May 7, 1833

7 May: Today we have been gone from Neuwied for exactly a year. Early in the morning, excellent weather, bright sunshine. The region is rather uniform: cottonwoods and willow thickets, open alluvial prairie, sandbars from time to time with or without driftwood, often very extensive prairie or green hills where the river turns toward the hill chains. Here and there they have picturesque thickets, small gullies, and several runs; on their eroded banks, luxuriantly green thickets and forest trees.

About 7:30, bluffs, yellow clay, and limestone on the left bank, with beautiful thickets. To the right, large sandbars; driftwood on them. Farther on, to the left, a splendid, steeply cut yellow limestone where countless swallows nest and fly about like a swarm of bees. The bluffs bear the name Woods Hills. Here the river again turns to the right, and the bare bluffs, which are only at places where the river touches the hills, immediately continue come to an end. [The hills] continue in the form of green, gentle elevations in a straight line until one meets them again at the next bend of the river. Now to the left, alluvial land appears again. At 7:30, 65°F [18.3°C]. The river flows toward Woods Bluffs, or Woods Hills, in a southwesterly direction.Figure 8.19. Woods Hills, Nebraska.[2:58]

Because we were surrounded at this spot by sandbars, the boat was set out; the half-breed Chippewa (Defond), one of the Spaniards (Hernandez), and three engagés [went] out to make soundings. Meanwhile, we drifted back to 20 paces from Woods Hills so that we could see clearly, at close range, the swallows’ nests adhering to the hollows and fissures there.Figure 8.20. Cliff swallow nest. They are stuck to the rocks with clay so that the rock wall provides the back wall for the habitation, and one nest is close to the next; bare wreaths of clay on the side, with the entrance centrally at the front.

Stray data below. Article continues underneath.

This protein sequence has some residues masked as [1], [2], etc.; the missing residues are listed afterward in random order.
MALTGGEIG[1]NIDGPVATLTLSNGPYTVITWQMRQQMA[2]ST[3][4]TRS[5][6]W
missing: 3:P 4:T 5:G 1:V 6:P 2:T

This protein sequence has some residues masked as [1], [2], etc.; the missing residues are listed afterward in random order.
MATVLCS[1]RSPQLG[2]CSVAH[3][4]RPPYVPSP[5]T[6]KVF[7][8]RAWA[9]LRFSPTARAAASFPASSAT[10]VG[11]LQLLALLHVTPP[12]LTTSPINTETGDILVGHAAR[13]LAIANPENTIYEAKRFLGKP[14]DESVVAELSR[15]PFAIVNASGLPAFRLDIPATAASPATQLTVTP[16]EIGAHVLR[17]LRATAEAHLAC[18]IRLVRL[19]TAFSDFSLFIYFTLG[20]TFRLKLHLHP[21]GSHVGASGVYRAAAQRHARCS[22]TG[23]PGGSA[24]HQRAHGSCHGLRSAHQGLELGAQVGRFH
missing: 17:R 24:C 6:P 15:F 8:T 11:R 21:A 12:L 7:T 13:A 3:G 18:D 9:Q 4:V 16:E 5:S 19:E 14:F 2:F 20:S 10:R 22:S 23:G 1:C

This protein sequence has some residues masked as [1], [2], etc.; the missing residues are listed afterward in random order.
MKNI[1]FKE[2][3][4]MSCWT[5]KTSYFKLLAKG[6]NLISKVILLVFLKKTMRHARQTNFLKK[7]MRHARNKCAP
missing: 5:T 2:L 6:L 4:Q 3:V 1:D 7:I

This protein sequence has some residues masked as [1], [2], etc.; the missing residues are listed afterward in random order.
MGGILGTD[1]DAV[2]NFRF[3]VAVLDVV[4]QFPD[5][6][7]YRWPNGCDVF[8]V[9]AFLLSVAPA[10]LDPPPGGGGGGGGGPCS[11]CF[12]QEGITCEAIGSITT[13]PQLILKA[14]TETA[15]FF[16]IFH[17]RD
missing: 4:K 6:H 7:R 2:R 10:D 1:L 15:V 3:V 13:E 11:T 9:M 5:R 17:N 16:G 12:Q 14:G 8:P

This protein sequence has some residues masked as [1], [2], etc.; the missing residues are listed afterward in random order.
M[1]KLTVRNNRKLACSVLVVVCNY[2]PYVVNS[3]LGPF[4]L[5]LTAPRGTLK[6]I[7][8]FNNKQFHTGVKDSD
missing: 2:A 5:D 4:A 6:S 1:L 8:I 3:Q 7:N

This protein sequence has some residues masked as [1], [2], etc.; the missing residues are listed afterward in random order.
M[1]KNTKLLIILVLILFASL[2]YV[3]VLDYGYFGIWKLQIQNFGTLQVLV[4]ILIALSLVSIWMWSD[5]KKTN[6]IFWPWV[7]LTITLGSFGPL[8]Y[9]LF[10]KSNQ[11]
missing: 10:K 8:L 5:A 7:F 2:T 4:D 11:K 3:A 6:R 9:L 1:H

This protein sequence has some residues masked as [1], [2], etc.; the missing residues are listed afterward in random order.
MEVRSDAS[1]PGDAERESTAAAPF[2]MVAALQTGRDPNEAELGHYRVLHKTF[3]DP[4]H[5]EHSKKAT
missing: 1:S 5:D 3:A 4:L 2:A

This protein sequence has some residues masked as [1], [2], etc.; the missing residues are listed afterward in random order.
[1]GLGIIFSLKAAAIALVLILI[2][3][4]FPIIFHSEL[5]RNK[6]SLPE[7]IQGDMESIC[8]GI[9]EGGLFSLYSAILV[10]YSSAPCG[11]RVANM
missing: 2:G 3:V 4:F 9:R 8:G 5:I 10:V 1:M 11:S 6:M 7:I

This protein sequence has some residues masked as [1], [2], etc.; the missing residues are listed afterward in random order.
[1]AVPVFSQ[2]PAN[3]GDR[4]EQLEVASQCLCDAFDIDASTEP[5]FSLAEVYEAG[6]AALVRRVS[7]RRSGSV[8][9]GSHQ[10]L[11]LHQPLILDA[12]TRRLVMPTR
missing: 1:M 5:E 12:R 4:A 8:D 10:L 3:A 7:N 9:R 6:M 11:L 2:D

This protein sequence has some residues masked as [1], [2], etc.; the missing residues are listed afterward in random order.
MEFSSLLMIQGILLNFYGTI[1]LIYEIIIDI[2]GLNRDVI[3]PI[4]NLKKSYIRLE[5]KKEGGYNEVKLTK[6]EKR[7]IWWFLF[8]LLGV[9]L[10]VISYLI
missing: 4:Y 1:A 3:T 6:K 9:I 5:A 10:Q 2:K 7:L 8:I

The shallow water detained us very long; the engine was started at a low speed so that we drifted slowly along the sandbar off the left bank. Soon beautiful, tall, freshly green cottonwood forest on the bank to the left with green understory. Here on the steamboats, green cottonwood primarily is burned; [it] gives off more heat here, however, than farther downstream, because the ground here is far drier and the wood has less sap. To the left on the green hill chain, where the river twists from one hill to the next, we see the beginning, as it seems to me, of the foothills that are called Blackbird’s Hills [sic], because here the famous Omaha chief, Waschínga-Sáhba (Blackbird), is buried. Part of the hill chain (of which Mr. Bodmer made sketches) has green forest. There is a tall peak in the foothills, with a smaller one before it, on which the grave is located; thus, it appears from a considerable distance. To the right, large alluvial sandbars where vegetation was just beginning on the sand; behind them are willow thickets and a tall cottonwood forest. At 10:30 we reached the hills, before which was alluvial soil with willow and cottonwood and patches of meadow; behind them rises a tall cottonwood forest behind which the hills were at first hidden from us. At their foot lay a most picturesque, wild woodland with the freshest green foliage—everything overgrown with vegetation. Here and there the brushwood was withered. The rounded summits of the hills with their now came into view again. The ridge and the domes are bare, covered only with grass. On them (at ‘a’ [see fig. 8.21]) one sees a small pointed mound; this is Blackbird’ s grave, on which we could distinguish one or more poles.Figure 8.21. Blackbirds grave, far view; 'a' is the grave mound.